Co-written by Youssr Taher and Rana Abul-Reish, the screenplay does a great job of the resulting predicament, with Laila’s four children resenting having to live with Ahmed’s three and vice versa until the couple are forced to admit that they have failed and recant their decision to move in together as impulsive. Salam’s performance in particular is precise and subtle, with a unique capacity for humour that makes a huge change from his role last year as the grim villain opposite Nelly Karim in Faten Amal Harbi, about a woman subjected to all kinds of abuses by her cruel husband who has the benefit of laws and attitudes controlled by the patriarchy. For her part this year Karim stars in Omla Nadra (Rare breed), directed by Mohamed Al-Adl, which tackles a different aspect of women’s struggle and the personal status law in Upper Egypt.

In Omla Nadra (Rare breed) the screenplay by Medhat Al-Adl portrays a typical, powerful family in Upper Egypt headed by Abdel-Gabbar (Gamal Soliman) and employed in the arms trade. As a consequence of greed within the family, one brother, Massoud (Ahmed Eid), kills another, Belal (Ali Al-Tayeb), for the sake of the land that Abdel-Gabbar recently gifted to his newborn grandson Youssef, whose mother, Nadra, must now escape with her child. Eid’s brilliant performance after years of absence from the screen in a role unlike anything he had played was a pleasant surprise.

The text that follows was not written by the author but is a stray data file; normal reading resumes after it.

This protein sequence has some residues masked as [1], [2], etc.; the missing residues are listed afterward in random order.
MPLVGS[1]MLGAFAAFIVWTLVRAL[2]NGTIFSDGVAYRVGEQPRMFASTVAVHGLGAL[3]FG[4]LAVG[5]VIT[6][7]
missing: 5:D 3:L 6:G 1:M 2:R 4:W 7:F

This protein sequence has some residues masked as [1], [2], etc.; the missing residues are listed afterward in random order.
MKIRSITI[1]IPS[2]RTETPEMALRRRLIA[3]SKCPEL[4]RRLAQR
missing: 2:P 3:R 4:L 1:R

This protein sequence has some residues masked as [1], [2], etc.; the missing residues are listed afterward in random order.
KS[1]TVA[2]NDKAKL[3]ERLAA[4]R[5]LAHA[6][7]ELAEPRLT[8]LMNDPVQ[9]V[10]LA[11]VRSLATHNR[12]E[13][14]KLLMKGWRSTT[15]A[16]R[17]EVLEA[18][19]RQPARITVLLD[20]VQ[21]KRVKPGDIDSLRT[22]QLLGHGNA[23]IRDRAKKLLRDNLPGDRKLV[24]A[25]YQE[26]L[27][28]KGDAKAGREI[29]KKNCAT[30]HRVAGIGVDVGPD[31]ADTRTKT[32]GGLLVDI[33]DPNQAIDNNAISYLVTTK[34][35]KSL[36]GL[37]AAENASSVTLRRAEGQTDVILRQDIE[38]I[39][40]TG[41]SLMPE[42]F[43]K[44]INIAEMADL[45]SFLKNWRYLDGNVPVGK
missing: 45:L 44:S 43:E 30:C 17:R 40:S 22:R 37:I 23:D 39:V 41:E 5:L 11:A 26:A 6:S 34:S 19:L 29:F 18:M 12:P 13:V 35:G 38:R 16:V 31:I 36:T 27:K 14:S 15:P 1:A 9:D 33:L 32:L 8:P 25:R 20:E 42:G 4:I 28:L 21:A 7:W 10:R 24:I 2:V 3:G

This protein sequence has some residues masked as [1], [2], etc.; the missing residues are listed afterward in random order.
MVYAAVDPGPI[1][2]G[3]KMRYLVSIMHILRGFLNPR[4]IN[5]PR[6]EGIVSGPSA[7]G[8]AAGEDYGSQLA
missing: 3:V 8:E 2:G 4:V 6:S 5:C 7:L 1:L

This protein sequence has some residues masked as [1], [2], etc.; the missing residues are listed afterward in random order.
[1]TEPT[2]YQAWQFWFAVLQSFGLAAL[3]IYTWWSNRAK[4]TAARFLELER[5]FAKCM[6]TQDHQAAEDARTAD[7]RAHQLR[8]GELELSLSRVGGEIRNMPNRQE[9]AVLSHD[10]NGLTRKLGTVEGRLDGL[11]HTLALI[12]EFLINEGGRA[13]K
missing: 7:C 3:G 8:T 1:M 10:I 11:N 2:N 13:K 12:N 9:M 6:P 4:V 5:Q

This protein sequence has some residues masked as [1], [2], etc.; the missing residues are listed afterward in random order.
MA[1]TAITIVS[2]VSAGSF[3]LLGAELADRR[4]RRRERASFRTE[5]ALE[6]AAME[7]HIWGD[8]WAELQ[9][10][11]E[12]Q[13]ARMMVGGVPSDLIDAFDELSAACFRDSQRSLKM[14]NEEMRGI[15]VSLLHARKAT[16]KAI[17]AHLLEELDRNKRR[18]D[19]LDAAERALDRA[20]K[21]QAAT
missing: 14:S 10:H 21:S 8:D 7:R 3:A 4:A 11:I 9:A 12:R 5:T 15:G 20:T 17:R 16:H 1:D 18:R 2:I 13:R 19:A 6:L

Another highlight that falls out of the matrimonial theme this year, Rasheed, stars the very talented Mohamed Mamdouh and Riham Abdel-Ghaffour. Mai Mamdouh’s directorial debut after her work as executive director in Wahet Al-Ghoroub (Sunset Oasis, 2017) and the film Bibo and Beshir (2011), Rasheed is an adaptation of the great French author Alexandre Dumas’ classic novel The Count of Monte Cristo.

Featuring an interesting blend of betrayal and revenge following the unjust imprisonment of a man named Rasheed, the drama written by Wessam Sabri follows two parallel lines. The first unfolds in the past while Rasheed — flanked by his two best friends Salah and Amir (Khaled Kamal and Tamer Nabil, respectively) — is planning to marry Asmaa. Rasheed works in a giant company headed by Hajj Fahmi (played by the renowned actor Salah Abdallah) who treats Rasheed like a son and confidante.

The night before Rasheed and Asmaa’s wedding, Amir, who as it turns out is a drug addict, borrows Rasheed’s car. As a result Rasheed is convicted of killing Hajj Fahmi and Hajj Fahmi’s wife as well as stealing a large amount of money. This — the second line — is where Rasheed’s revenge journey begins after he manages to escape from prison and transform his appearance, naming himself Hassan, as he begins to search for Amir as well as his lost son Seif (Hassan Malek) who grew up to be drug dealer with the help of Asmaa when she reappeared as a wealthy, fashionable woman unlike her previous character and personality.

* A version of this article appears in print in the 6 April, 2023 edition of Al-Ahram Weekly